Source: Rise of the Vulcans, by James Mann, p. 33 , Sep 7, 2004

OpEd: Invasion of Cambodia led to 1970 Kent State killings

The US invasion of Cambodia made the spring of the 1969-70 academic year intensely violent. About 1,000 demonstrations erupted on more than 200 campuses. But it was at Kent State that the inevitable tragedy immanent in the many violent confrontations between radicals and the forces of society was played out. On May 4, 1970, Ohio National Guardsmen fired at student rioters, killing four and wounding ten.

Kent State was hardly a placid campus before the Cambodian operation. The university had 21,000 students, and a sizeable SDS chapter devoted to making trouble. The events of May 4 were viewed by a grand jury, which exonerated the Guardsmen as having fired in legitimate fear of their lives. What is undeniable is that on May 2-4, these young men faced far greater numbers of students who were screaming threats and engaging in violence. When confrontations of that sort occur again and again, as they did across the country, it is inevitable that sooner or later a tragedy like Kent State will occur.

Source: Slouching Towards Gomorrah, by Robert Bork, p. 44-46 , Dec 16, 2003

Supported missile defense as means to achieve SALT

Nixon realized that to secure the SALT pact [Strategic Arms Limitations Treaty], the US had to deal from a position of strength. He had to make the Soviets eager to come to the bargaining table. Nixon the strategist wanted to have two cards to strengthen his hand: the first, an ABM (anti-ballistic missile), to repel missile strikes; and second, rapprochement with mainland China. Almost all the leading experts recommended against these defense and foreign policy actions as “destabilizing.”

Privately, Nixon argued that more important than the fact that the ABM would deflect such a missile strike was that it possibly could. An avid poker player during his navy days, Nixon told his friends that it was like an ace showing on the table. The irony inherent in the left’s attack of the ABM was that the Democrats opposed ABM because they believed it would not work, while the Russians opposed it because they believed it would.. The Kremlin feared the prowess of American technology.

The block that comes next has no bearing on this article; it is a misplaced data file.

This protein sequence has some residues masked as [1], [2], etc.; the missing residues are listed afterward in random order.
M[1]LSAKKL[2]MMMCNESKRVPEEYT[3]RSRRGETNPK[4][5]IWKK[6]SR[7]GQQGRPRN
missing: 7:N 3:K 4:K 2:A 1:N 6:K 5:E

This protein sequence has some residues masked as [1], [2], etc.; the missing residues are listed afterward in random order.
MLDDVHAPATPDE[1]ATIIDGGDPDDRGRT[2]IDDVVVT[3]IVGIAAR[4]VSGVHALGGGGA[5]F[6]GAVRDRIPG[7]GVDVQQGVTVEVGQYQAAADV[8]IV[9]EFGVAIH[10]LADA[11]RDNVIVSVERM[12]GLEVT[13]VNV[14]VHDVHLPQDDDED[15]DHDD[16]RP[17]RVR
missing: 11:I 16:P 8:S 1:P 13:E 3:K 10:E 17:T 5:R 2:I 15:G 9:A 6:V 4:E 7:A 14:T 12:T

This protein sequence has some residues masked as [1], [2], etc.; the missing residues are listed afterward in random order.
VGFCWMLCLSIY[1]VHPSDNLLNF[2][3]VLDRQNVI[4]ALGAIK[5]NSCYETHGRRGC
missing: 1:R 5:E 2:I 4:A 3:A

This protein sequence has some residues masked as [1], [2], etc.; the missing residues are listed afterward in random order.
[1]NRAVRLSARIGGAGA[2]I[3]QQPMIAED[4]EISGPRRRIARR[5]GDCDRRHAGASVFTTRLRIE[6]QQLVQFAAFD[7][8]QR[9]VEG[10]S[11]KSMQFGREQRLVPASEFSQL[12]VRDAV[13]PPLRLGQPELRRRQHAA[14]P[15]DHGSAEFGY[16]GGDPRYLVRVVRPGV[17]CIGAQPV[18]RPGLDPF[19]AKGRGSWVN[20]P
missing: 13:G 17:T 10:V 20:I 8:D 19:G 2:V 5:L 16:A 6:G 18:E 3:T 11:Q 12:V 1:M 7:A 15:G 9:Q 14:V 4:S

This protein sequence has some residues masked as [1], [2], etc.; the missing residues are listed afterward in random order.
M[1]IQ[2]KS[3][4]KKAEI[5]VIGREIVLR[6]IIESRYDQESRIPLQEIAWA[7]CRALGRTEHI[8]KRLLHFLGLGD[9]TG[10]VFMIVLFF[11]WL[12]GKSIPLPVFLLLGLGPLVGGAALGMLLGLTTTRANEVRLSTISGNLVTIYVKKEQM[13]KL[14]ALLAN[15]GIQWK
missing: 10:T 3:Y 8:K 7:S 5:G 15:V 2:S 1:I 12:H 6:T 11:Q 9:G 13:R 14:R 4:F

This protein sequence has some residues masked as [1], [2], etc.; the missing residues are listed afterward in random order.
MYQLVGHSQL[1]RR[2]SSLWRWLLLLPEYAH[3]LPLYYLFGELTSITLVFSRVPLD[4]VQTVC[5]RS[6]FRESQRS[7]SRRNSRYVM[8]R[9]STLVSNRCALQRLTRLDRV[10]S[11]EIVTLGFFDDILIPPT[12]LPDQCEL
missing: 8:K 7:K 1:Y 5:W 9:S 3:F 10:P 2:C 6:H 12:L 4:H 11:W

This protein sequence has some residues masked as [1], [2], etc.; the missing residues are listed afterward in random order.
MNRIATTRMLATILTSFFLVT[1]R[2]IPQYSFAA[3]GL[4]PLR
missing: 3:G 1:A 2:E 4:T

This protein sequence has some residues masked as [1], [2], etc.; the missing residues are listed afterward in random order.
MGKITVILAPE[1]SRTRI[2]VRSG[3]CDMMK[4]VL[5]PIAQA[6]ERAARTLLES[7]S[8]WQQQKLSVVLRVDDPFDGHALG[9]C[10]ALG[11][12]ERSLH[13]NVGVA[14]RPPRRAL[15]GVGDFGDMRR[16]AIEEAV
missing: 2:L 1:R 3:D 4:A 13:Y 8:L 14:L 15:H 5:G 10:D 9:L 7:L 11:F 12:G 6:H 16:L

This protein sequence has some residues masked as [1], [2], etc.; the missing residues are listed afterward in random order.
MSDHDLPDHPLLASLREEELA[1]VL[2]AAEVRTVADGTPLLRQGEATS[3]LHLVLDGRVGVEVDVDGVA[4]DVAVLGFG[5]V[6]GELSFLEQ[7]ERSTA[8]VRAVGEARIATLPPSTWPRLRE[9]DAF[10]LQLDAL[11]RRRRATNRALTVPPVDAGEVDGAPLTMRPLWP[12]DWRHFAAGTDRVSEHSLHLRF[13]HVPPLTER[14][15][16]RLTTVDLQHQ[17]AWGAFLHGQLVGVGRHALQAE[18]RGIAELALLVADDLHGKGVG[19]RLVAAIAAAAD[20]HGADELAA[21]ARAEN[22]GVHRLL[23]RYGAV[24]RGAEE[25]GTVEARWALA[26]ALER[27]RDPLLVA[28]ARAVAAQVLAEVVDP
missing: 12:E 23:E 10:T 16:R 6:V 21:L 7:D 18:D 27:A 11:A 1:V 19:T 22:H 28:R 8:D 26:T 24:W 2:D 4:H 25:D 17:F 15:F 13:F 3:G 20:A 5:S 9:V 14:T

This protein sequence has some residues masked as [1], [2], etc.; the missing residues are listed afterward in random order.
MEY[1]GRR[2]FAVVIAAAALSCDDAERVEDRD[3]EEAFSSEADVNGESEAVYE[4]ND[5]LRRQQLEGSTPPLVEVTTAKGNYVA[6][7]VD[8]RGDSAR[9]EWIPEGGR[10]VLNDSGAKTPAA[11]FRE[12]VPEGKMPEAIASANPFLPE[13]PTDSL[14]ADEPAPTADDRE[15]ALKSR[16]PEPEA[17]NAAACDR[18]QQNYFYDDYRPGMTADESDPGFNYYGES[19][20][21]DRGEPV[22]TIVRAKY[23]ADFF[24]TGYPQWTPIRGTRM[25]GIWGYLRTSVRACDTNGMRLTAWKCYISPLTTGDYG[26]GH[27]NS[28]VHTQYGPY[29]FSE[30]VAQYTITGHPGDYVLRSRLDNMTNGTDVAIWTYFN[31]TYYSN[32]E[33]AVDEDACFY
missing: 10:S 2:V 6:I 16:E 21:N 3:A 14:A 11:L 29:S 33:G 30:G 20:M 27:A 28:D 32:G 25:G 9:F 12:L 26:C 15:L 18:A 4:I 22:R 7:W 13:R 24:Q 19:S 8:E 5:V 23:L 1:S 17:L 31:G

Source: Ten Commandments of Statecraft, by James Humes, p. 37-38 , Jul 2, 1997

Military power is still relevant post-Cold War

The myth of the irrelevance of military power: After the Soviet defeat in Afghanistan and the "velvet revolutions" in Eastern Europe, it became fashionable to argue that military power no longer serves as the key instrument of statecraft or represents the bedrock of foreign policy. Some say that interdependence among the great powers has rendered the use of force irrelevant. Others hold that the costs of waging war, in terms of both resources and world opinion, have become prohibitive. Still others contend that, as he cold war waned, the importance of economic power and "geo-economic" has surpassed military power and traditional geopolitics. America, they conclude, must beat its swords not into plowshares, but into microchips.